Social networking is now totally ubiquitous and dominates home, work and play. Ello, which launched in March 2014, is the latest addition to the social media world having obtained over 1 million members and a further 3 million in waiting, amazingly this has all been achieved while still in beta.
The much discussed ‘ad free’ social media network has been labelled the ‘Anti-Facebook’ or the ‘Facebook Killer’. It has received this title because upon launch the company declared that “You Are Not A Product” and set out in a bold manifesto that Ello will never sell user data or allow advertising. The Ello team have described Facebook as “not really a social network at all” but an “advertising platform” where the “advertiser is the customer, and the user is the product that is being bought and sold”. But is this new approach going to be successful?
New social networks need to find a niche or original concept that makes them different. In recent years, mobile social networking apps such as Snapchat, Tinder and WhatsApp have achieved this by utilising mobile technology. They exist because phones now have better cameras, GPS, processing power and internet connectivity. The appeal of these apps has been new innovation enabled by technology.
Conversely, Ello although much acclaimed appears to be relying totally on data privacy and ad-free as its main differential. Furthermore, the team are at present focusing on the traditional social networking experience with a later mobile release. This is arguably a high risk strategy when considering how the market and user interaction with ‘social’ has changed.
I recently received an invitation to join Ello and in truth I still don’t understand what it is for. Visually the site is great, it is clean and simple but the actual purpose is questionable and hard to understand. It appears to be a merger of Twitter and Facebook but without the strengths of either. It is of course hard to judge while the site is still in beta and the pending features could radically improve the experience such as private messaging, auto-push posts and audio and video integration. But the site does still seem to lack a unique hook for long terms success. The network also feels like a strange space full of arty types and an above average number of men with well-groomed facial hair.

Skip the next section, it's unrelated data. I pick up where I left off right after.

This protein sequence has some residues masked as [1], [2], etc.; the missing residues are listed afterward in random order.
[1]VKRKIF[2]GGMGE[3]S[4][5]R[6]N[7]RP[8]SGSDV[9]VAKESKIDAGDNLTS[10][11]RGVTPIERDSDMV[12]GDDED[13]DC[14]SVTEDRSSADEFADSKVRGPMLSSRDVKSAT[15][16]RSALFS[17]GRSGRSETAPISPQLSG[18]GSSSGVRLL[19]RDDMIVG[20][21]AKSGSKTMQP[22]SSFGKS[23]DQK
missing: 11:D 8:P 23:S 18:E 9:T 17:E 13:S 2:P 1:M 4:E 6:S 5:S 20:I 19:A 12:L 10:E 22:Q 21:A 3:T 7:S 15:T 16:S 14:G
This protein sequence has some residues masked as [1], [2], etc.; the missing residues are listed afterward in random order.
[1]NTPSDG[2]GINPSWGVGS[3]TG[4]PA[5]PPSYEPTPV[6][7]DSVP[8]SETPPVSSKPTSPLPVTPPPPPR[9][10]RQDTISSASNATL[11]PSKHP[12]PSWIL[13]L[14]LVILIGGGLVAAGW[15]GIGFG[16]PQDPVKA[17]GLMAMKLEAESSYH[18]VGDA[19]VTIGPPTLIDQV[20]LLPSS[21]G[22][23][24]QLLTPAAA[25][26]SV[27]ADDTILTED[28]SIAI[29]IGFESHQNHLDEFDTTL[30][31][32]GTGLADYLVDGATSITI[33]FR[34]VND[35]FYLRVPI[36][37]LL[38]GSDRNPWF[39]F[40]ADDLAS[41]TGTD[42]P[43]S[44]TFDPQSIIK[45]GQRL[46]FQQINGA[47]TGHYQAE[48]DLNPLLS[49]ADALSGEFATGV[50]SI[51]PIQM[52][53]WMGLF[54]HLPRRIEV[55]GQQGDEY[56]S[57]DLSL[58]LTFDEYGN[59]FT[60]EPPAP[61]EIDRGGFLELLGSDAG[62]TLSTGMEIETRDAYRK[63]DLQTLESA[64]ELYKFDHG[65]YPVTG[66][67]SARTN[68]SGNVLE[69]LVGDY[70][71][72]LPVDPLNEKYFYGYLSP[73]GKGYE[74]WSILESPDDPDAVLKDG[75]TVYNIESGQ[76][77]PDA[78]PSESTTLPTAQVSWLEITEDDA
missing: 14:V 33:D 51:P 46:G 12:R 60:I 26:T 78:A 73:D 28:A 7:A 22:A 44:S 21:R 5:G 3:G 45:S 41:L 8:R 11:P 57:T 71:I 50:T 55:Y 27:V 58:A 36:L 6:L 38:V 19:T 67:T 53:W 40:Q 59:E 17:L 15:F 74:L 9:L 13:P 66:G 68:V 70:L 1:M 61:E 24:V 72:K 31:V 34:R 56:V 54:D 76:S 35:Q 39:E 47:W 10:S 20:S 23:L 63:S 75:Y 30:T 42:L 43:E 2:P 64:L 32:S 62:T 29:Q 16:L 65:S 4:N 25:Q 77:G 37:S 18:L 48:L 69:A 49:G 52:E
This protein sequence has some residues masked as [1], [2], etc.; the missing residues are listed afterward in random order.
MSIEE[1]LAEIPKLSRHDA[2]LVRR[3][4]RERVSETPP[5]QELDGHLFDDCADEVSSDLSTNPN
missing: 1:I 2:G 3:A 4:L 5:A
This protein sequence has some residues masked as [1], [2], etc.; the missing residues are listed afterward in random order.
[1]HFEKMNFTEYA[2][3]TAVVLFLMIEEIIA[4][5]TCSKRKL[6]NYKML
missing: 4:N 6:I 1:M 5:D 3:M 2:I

Undoubtedly, there will be some users who like the no-ad promise. Indeed, in October Ello received a lot of praise when it legally guaranteed its manifesto by becoming a Public Benefit Corporation. But it is unlikely that a critical mass of people will abandon the ‘exploitative’ social networks for Ello. After all, many social networks continue to grow despite ever greater commercialisation such as Snapchat.
Of course Facebook is the main Ello target, and it does have many problems as recently discussed by Red Brick, however Facebook did in many ways have the ‘first-mover advantage’. It created the first successful and appealing social network, with global significance and Ello has a massive mountain to climb if it is to ever become the real “Facebook Killer”.
This ambition is not unachievable; it only takes a data backlash to push consumers to a network like Ello. Moreover, Ello does have a number of advantages such as youth. Facebook is increasingly ‘uncool’ with younger millennials and actually by providing a rebellious yet traditional social network at the right time could lead to a youth exodus from Facebook. It is certainly an interesting story to watch.